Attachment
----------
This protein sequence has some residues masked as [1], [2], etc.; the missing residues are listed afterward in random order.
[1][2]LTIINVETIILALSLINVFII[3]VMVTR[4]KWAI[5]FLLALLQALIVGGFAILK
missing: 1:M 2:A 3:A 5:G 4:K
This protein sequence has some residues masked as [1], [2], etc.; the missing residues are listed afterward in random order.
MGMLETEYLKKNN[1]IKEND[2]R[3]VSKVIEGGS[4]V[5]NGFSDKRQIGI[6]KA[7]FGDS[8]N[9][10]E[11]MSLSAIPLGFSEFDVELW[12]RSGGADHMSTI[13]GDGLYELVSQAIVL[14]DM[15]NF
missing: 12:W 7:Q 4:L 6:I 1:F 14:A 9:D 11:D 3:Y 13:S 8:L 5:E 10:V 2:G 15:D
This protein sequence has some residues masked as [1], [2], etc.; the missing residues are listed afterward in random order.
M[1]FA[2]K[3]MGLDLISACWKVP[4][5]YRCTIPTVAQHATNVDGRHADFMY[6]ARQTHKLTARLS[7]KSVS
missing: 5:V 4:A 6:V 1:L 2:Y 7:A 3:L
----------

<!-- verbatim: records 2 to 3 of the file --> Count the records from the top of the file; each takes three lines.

This protein sequence has some residues masked as [1], [2], etc.; the missing residues are listed afterward in random order.
MGMLETEYLKKNN[1]IKEND[2]R[3]VSKVIEGGS[4]V[5]NGFSDKRQIGI[6]KA[7]FGDS[8]N[9][10]E[11]MSLSAIPLGFSEFDVELW[12]RSGGADHMSTI[13]GDGLYELVSQAIVL[14]DM[15]NF
missing: 12:W 7:Q 4:L 6:I 1:F 14:A 9:D 11:D 3:Y 13:S 8:L 5:E 10:V 2:G 15:D
This protein sequence has some residues masked as [1], [2], etc.; the missing residues are listed afterward in random order.
M[1]FA[2]K[3]MGLDLISACWKVP[4][5]YRCTIPTVAQHATNVDGRHADFMY[6]ARQTHKLTARLS[7]KSVS
missing: 5:V 4:A 6:V 1:L 2:Y 7:A 3:L